Hello and welcome to my blog, Author Interviews. My name is Fiona Mcvie.


Let’s get you introduced to everyone, shall we? Tell us your name. What is your age?

Liz: Hello, Fiona. My name is Elizabeth Godfrey, and I am 29.

Fiona: Where are you from?

Liz: I am from a small town in North Louisiana named Haughton.

Fiona: A little about your self (ie,  your education, family life, etc.)

Liz: I went to public school until eight grade. At that point my Mom, and I, had enough of the public-school system. I did home school until I was seventeen. During my teen years, I competed in pageants, modeled in Dallas, TX, and worked on television shows and movies. (A background that would later lead to writing.)

When I was done with high school, I got a job at a bridal boutique. I worked in bridal/retail for several years. I married my high school sweetheart in 2009, and we had our daughter, Calista in 2010.

In 2013, I took the plunge of going to college. I am still working on my degree. I’ve changed majors three times because I haven’t found one that I love yet.

I have two fur babies. A black lab named, Pup, who is my constant writing, and running, companion. Then there is, Summer, our smallest fur baby. She is an apple head chihuahua that weighs less than three pounds.

I spend my days writing, chugging coffee, and trying to keep up with my daughter.

Fiona: Tell us your latest news.

Liz: I’ve been nominated for the 2017 Readers Choice Awards by TCK Publishing. My debut novel, Once Bitten Twice Cursed, is available for voting in the Thriller category.

Fiona: When and why did you begin writing?

Liz: I’ve always been a writer. I started sometime in my teen years. A story titled Ten Years, and Nothings Changed, rests on a floppy disk somewhere forgotten. When I was seventeen, I took an art class. My art wasn’t that great, but one project earned me a talk with an English Professor. The art teacher gave out torn pages from a book. The assignment was to make a story from the words, and then, draw a picture about it. I’d always loved telling stories, and was excited for the project. When I presented my piece, the entire room was silent. The teacher noticeably had goose bumps, and sent me across the hall to an English class. The English Professor was amused, and urged me to enroll in full-time classes. Adult life took over after that, and I was caught in non-writing purgatory for a few years.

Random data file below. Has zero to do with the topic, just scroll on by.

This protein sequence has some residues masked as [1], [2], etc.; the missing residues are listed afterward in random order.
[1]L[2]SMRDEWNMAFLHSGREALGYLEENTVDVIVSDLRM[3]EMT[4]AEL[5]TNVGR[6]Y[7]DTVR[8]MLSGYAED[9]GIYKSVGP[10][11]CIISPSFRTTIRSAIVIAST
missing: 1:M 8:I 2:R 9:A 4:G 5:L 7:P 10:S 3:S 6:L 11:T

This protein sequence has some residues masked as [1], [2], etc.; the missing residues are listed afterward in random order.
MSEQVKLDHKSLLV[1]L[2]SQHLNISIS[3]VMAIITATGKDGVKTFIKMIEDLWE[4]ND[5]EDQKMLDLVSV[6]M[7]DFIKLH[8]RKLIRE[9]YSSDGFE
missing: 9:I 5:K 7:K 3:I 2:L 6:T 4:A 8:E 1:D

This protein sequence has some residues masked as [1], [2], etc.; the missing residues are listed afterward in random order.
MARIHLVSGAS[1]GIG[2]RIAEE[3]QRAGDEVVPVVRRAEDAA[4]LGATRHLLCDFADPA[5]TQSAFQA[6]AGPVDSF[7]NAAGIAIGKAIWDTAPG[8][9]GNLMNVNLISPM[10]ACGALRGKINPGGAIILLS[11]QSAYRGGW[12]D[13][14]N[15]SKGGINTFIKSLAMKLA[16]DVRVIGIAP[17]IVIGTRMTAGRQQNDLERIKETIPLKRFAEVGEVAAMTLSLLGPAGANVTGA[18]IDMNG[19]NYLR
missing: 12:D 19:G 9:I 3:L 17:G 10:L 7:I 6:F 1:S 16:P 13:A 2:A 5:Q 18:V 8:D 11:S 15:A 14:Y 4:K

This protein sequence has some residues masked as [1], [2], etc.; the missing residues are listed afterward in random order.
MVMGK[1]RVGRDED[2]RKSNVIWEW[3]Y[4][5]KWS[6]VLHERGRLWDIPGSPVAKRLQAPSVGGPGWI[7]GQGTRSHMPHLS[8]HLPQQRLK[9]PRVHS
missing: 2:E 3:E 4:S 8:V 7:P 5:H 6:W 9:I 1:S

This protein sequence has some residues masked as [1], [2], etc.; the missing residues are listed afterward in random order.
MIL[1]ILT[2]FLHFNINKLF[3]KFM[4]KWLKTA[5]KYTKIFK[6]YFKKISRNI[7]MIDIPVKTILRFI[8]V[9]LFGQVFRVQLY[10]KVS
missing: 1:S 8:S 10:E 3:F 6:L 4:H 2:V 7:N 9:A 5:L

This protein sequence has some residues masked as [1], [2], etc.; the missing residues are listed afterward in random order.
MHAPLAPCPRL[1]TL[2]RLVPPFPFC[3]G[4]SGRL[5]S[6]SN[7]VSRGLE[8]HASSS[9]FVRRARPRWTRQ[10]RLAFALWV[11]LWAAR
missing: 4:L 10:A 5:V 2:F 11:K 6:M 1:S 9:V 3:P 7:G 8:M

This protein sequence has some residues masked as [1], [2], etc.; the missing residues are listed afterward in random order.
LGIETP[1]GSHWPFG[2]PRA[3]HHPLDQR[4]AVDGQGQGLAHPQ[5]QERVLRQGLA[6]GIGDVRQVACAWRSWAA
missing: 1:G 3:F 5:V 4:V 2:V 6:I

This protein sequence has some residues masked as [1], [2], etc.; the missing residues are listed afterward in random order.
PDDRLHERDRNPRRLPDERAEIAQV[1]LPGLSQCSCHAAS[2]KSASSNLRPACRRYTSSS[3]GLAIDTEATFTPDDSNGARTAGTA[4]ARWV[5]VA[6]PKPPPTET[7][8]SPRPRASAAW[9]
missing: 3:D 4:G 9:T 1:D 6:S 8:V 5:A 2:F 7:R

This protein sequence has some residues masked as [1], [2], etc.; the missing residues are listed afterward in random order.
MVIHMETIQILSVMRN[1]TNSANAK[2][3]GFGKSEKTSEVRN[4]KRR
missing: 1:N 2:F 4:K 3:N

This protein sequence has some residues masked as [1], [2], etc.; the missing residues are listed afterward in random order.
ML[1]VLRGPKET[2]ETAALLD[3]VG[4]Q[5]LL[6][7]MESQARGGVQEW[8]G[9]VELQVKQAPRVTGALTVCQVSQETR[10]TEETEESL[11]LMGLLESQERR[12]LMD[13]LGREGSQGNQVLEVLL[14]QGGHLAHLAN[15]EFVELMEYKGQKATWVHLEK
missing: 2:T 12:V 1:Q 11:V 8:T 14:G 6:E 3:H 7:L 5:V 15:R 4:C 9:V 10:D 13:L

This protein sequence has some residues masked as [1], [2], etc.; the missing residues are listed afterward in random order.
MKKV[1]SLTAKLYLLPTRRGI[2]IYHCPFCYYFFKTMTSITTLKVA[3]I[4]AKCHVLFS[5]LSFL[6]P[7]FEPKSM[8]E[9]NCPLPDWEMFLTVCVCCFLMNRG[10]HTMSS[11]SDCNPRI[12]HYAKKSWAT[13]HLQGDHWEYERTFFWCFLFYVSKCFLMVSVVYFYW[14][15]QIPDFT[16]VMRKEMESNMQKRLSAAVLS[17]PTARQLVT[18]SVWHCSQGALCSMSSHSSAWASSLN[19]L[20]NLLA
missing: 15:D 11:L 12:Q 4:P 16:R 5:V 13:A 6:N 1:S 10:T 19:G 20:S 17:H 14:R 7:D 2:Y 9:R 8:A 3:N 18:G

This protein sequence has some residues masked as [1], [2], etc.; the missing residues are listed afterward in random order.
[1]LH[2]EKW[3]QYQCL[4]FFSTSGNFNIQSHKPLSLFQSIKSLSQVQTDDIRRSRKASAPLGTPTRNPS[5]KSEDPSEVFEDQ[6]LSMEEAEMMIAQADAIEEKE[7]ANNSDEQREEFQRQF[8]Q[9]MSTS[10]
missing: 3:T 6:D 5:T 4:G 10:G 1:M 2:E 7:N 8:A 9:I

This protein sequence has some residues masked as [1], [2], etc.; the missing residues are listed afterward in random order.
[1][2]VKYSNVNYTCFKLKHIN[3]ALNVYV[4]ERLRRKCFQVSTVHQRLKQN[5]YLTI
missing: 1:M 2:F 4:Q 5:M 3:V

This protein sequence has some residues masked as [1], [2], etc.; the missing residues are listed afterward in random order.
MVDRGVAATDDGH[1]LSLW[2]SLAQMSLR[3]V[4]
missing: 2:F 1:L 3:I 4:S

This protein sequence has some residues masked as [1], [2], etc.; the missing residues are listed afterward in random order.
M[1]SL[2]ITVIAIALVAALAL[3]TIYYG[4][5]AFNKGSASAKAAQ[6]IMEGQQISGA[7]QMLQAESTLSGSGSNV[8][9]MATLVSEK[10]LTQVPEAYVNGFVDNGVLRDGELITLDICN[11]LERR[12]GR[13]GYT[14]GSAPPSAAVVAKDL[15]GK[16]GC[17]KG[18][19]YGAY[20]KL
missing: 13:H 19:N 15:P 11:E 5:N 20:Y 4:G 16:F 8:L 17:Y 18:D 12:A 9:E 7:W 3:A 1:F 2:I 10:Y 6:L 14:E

As wife, and Mom, I again found bliss in writing. It became my escape more than reading.

Fiona: When did you first consider yourself a writer?

Liz: I still do not consider myself a writer. It is weird when people introduce me as an author. I am just thankful people read what I’ve written.

Fiona: What inspired you to write your first book?

Liz: It was in 2013 that a friend, who is a director, approached me with a pilot script. Its title was “Bitten” My work on that pilot sparked a fire with something I had always loved. Vampires. From the ashes of that forgotten script the creative wheel in my brain began to turn. It hasn’t stopped since.

I was captivated by a story that was never told to the world. I made it my mission to discover the journey, and tell it to others.

Fiona: How did you come up with the title?          

Liz:  I looked at the base of the story. It’s about a girl whose life was changed by a vampire bite. As I wrote further, and she described the curse she had to live with, I knew that one bite changed it all. The demon Cursed her. Then she was cursed again by losing her human life.

Fiona: Do you have a specific writing style? Is there anything about your style or genre that you find particularly challenging?

Liz: I tend to write best from experience. I will visit a location, and make notes, which forms the base to the story.

The hardest part of the YA genre is where to draw the line at acceptable, and too dark. If I take a character too far, I am always afraid they lose their appeal. If I don’t take them dark enough, or far enough, how will they grow? How will the readers connect with them? It is a constant battle to balance it all.

Fiona: How much of the book is realistic and are experiences based on someone you know, or events in your own life?

Liz: The locations in my books are real, mostly. The town of Oakland, Louisiana is what my hometown, Haughton, began as. It is still a small stretch of road on Highway 157. I use local history to give me inspiration. The Magenta Plantation is a real place in Elm Grove, Louisiana. The theme park in my first novel was a real place until it closed in the late 90’s. The haunted school, Oakland Cemetery, and the house in New Orleans on Dauphine Street are all real places.

As for people and events, the only significant event that, I took a real situation from is Hurricane Katrina. In Once Bitten the character, Sam describes his experience during the hurricane. This came from a friend of mine that was the inspiration behind Sam’s identity. I use traits from friends to help develop some of the characters I write about.

Fiona: To craft your works, do you have to travel? Before or during the process?

Liz: Not as much as I would like to. As I said I write best by experience. Finishing my most recent novel was difficult. I had to make a trip to New Orleans to map everything out.

Fiona: Who designed the covers?